Tom Hayes, a former UBS and Citigroup trader convicted of rigging the Libor benchmark, is to be released from prison in January after more than five years.
Hayes, who was convicted of rigging the London interbank offered rate (or Libor) in 2015, will be released on 29 January, according to his lawyer.
The 41-year-old has served around half of his 11-year sentence. Hayes was the first person to be convicted of Libor rigging following an investigation by the Serious Fraud Office, and remains the highest-profile conviction in relation to the rate-fixing scandal.
Libor is an interest rate benchmark used to price contracts from derivatives and mortgages to company loans and credit cards worth trillions of dollars globally.
The rate became the subject of a global scandal after it emerged traders had been manipulating Libor for a profit, with banks fined billions of dollars following the scandal.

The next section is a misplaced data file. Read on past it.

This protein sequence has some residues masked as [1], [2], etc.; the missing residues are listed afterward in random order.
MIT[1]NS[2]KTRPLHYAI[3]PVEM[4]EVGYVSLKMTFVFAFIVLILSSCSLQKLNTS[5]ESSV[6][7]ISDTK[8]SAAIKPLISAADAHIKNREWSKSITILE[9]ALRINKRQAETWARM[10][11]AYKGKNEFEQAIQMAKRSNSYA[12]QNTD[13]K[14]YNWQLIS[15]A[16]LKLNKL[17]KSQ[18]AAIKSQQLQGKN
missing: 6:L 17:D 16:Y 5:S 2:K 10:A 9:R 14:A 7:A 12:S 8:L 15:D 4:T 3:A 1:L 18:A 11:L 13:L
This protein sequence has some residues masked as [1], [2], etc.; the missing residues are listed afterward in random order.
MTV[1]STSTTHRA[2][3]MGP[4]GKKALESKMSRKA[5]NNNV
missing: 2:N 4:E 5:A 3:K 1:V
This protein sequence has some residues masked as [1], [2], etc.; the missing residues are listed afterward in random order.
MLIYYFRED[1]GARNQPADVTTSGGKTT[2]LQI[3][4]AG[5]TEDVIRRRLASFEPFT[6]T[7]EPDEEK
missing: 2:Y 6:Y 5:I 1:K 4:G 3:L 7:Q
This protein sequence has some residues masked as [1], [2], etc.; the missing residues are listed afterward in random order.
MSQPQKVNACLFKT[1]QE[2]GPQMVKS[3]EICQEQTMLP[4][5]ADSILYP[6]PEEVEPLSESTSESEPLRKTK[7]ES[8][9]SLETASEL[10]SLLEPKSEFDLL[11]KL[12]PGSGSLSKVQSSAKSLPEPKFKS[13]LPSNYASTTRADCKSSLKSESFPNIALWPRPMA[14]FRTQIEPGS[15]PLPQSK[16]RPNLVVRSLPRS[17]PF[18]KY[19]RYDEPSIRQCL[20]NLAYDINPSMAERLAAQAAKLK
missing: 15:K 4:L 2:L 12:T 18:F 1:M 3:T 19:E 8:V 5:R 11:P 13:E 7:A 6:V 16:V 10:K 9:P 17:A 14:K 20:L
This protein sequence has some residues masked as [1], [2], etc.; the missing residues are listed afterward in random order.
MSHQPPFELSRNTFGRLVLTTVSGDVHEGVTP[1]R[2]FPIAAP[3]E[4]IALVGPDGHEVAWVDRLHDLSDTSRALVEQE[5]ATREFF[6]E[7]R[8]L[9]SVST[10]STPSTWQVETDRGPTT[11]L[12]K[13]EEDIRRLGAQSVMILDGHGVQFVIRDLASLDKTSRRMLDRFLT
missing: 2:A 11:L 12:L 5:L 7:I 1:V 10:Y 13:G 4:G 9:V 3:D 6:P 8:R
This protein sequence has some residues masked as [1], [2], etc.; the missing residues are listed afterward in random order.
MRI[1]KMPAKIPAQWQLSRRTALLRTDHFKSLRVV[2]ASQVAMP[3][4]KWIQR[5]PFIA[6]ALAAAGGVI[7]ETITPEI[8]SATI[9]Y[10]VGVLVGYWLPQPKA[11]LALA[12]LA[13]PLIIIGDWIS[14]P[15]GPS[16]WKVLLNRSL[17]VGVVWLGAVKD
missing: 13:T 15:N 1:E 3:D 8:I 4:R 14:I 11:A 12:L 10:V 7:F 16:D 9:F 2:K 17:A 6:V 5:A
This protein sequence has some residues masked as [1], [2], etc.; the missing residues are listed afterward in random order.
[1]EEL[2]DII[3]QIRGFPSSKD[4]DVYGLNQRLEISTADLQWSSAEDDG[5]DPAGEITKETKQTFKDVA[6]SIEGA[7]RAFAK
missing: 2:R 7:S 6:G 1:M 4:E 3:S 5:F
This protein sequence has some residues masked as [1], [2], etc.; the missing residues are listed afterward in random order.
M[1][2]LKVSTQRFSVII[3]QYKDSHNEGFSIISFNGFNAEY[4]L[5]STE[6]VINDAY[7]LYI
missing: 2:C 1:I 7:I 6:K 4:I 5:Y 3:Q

Libor is in the process of being scrapped, and lenders will no longer be able to offer customers products using the rate from the end of the first quarter of 2021.
Only a handful of bankers across the globe were ever charged in relation to the Libor-rigging scandal, and several of Hayes alleged co-conspirators were acquitted.
Hayes’ case is being reviewed by the Criminal Cases Review Commission (CCRC) – the body responsible for investigating suspected miscarriages of justice.
“It is deeply disappointing that Tom will have served his entire sentence before the CCRC have made a decision on his appeal,” said Hayes’ lawyer, Karen Todner.
Hayes’ father, Nick Hayes, told Bloomberg his son’s release would be subject to several conditions, including a restriction on travel, until the end of his sentence.
“It’s been an incredibly long haul,” Nick Hayes said. “We’re looking forward enormously for when he comes out. We’re just ticking off the days.”